No more Banana Bread…

One of my favorite treats is eating some delicious banana bread at a country café.  My favorite type is oozing with ripe bananas, some walnuts and cinnamon.  This is now a beloved memory after I finally went for allergy testing.  I thought, like my mum, I might have a protein allergy.  Chocolate, eggs and cream gave her fantastic welts on her forehead – often spelling Mars Bar.  She would swear blind that she hadn’t had chocolate but I always knew.  Finally, she would break down after my interrogation, laughing hysterically.  One little cousin had allergies to almost everything but has grown out of some of them.  Over two years ago, on the advice of a good medical friend, I stopped eating gluten.  It was difficult but I now have a very healthy diet full of walnuts (allergic), bananas (allergic), cinnamon (allergic).  My friend was correct and I am also allergic to wheat, yeast, peaches, cashews, almond and mustard.  Who the heck is allergic to bananas??  I can’t bear the smell or texture of seafood but am allergic to nothing (unless it has a mustard sauce…)

My diet is mostly vegetarian but I have no allergy to milk or meats.  On a side note, I received a note from Ancestry DNA to say my profile had changed again.  To my surprise, I am 3% Basque, which might explain my lack of Spanish DNA.  The Basque people are ethnically unique from their neighbors, France and Spain.  They come from a very ancient group of Europeans and have more Neanderthal DNA than most (as do I).  Many years ago, on a trip to Madrid, I looked with trepidation at all the Basque terrorists on the “Most Wanted” posters, hoping that the customs officer wouldn’t notice they looked like my siblings. Perhaps I should embrace my hunter/gatherer origins and just eat the squirrels in the garden?  Luckily, I am not Epi-pen allergic but should avoid certain foods or start the allergy shots.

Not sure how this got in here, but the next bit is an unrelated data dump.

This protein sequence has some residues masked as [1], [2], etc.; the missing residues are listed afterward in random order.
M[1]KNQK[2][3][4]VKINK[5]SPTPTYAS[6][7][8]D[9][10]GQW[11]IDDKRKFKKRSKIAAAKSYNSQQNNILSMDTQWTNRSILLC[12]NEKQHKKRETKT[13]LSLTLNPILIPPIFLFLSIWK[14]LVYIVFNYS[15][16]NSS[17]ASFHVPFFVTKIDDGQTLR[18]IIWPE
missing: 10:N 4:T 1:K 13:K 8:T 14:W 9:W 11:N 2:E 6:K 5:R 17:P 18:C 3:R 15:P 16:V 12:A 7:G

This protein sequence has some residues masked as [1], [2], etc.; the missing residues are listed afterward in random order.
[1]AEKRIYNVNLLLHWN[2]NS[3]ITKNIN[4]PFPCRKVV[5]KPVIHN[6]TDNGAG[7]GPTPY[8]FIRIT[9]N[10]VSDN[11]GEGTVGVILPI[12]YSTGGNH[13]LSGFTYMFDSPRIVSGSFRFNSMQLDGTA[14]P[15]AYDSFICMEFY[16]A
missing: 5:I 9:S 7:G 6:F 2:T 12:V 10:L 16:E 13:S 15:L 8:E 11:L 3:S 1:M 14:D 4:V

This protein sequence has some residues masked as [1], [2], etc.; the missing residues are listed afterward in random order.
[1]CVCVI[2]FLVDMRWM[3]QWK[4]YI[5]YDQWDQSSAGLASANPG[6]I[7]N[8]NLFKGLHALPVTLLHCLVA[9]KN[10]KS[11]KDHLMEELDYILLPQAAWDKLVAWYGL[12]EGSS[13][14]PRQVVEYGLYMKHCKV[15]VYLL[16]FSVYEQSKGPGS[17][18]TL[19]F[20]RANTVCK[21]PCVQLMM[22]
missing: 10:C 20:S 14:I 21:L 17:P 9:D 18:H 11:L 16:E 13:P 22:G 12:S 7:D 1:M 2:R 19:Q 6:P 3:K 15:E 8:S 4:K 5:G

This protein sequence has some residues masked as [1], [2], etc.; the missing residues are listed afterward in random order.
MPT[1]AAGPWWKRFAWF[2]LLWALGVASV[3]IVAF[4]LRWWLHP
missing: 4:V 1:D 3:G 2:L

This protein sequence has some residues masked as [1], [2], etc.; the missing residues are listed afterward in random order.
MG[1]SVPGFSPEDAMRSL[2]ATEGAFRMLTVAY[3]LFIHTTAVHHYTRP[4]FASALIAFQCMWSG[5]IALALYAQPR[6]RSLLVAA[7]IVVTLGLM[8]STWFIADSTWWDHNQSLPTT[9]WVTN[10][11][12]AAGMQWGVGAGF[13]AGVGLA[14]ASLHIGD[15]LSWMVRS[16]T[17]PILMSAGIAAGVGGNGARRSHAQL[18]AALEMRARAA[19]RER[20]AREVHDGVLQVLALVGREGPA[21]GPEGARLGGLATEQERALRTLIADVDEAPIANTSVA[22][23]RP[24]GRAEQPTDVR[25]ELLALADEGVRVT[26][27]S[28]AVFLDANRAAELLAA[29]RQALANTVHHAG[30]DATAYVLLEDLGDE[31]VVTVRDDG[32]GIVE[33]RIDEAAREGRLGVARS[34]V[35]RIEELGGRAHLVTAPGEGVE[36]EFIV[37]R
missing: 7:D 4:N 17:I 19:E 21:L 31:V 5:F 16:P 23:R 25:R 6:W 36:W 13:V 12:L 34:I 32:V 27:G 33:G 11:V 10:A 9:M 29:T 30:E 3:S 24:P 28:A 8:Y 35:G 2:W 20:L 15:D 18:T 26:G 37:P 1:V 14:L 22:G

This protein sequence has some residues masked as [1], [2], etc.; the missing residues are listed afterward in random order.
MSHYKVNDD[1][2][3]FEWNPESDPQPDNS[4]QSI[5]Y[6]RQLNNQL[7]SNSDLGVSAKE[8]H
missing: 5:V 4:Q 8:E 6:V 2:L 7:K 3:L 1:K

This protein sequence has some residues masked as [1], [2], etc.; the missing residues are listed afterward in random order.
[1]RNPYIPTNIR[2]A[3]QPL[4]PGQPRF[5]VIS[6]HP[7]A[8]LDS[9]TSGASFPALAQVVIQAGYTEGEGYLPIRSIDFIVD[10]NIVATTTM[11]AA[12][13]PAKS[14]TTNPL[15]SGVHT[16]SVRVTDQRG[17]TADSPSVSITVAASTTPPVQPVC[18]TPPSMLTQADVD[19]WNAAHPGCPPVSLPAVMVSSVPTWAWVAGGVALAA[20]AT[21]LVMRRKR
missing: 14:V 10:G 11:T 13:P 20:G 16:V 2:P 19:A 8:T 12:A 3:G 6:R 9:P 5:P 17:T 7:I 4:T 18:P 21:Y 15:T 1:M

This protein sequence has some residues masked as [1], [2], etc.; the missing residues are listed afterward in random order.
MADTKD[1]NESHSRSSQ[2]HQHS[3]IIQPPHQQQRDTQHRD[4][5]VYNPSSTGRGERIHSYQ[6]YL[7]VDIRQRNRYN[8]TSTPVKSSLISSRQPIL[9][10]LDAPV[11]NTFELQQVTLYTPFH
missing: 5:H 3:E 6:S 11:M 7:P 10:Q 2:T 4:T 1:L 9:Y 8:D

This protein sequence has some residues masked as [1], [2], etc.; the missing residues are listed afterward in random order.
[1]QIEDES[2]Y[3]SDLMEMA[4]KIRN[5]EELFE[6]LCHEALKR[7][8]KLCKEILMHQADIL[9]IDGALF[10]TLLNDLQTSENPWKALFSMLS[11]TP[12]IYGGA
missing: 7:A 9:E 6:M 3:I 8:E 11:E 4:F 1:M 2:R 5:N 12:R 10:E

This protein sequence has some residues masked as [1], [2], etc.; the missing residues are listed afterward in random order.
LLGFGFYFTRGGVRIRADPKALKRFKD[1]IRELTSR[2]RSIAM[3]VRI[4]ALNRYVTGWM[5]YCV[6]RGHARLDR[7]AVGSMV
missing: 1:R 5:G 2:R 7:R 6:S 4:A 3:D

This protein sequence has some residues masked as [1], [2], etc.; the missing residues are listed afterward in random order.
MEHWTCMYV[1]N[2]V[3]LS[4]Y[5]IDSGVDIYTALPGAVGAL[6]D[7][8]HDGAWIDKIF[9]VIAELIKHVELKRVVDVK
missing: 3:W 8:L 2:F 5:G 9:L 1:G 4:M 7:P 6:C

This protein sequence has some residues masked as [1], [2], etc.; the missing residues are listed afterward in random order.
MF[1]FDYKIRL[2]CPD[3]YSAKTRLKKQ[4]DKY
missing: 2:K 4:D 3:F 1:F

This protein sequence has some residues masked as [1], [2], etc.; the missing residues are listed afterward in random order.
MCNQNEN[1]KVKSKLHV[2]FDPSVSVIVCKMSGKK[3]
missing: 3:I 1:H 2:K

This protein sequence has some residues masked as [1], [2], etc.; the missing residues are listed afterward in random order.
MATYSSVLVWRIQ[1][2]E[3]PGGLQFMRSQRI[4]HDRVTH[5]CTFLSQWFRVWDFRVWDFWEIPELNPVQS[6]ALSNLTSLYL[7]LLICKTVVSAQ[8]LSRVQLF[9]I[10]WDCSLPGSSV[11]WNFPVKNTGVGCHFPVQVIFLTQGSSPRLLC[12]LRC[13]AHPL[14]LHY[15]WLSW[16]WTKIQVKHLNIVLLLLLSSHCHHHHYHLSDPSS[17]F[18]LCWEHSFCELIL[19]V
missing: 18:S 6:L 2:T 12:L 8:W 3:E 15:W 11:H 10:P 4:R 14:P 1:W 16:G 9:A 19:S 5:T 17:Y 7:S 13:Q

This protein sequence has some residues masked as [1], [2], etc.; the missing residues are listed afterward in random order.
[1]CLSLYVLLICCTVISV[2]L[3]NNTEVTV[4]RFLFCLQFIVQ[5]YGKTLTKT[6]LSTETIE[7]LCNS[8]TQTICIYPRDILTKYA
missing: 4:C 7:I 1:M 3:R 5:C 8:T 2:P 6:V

I was quite overwhelmed by the lovely comments on my post The Biopsy, and I am happy to say that my tardy results finally came through.  Nora, the thyroid nodule, is not malignant.   Dear reader, you may wonder why I am having so many health issues right now.  My recent Covid infection provoked some of the doctor visits but I am also trying to catch up on yearly tests that I avoided during the pandemic and before our ‘good’ insurance stops soon.  My husband retired two years before he could claim Medicare (next May) so we have taken advantage of his last work insurance.  COBRA is a US scheme that allows you to continue your last work insurance for 18 months, at your own cost. 

Recently, I saw a new doctor at our practice, and it was just to ask for a referral to physiotherapy.  She thought that perhaps my incessant coughing during Covid triggered my cervical pain and numbness again.  She said, “I see you have spinal stenosis”.  “I do?” responded Kerry, having completely forgotten about that diagnosis.  When we lived in Scotland, I became a minor celebrity at our local orthopedic hospital because of my strange spinal problems.  It’s likely congenital and what a gift my relatives have given me!  Mental illness, high cholesterol, dodgy spine, allergies and Lord knows what else.  They also gifted me great skin, good legs and an amazing sense of humor.  You take the good with the bad…  That doctor suggested allergy testing after I expressed some frustration that I ate more fiber than a heifer but still have digestive issues.

My Glorious Live Oak

When I was being poked by the allergy nurse, she asked if I would like environmental testing also.  “Why not?” said I.  This one was less fun – I could feel one prick throbbing almost immediately.  Bottom line; I should not live in a humid forest.  I am most allergic to OAK – you can see the beautiful live oak outside our house, above.  Then there are three water oaks behind my house.  Few of our neighbors have oaks.  When I came home, I pointed at Miss Live Oak and whispered, “YOU!!!”  Don’t worry I will cuddle her next week, perhaps with a mask on.  Almost all the molds were ticked – who knew there were that many??

Teddy and I were talking about getting a horse and wagon, given the gas prices, but we will have to switch to an Ox.  I am allergic to horses but not cattle.  I don’t think the neighbors would mind a lovely Ox on our shared pasture…  On a creepy note, I am allergic to COCKROACHES (and dust mites)!!  Our trusty bug guy came out last week because the cockroaches were getting out of control.  As soon as he left, dying cockroaches were crawling up walls and making me ALLERGIC!!!  There is very little dust in my house because I have OCD – et Voila, another silver lining.  I will now take bareback horse riding off my bucket list.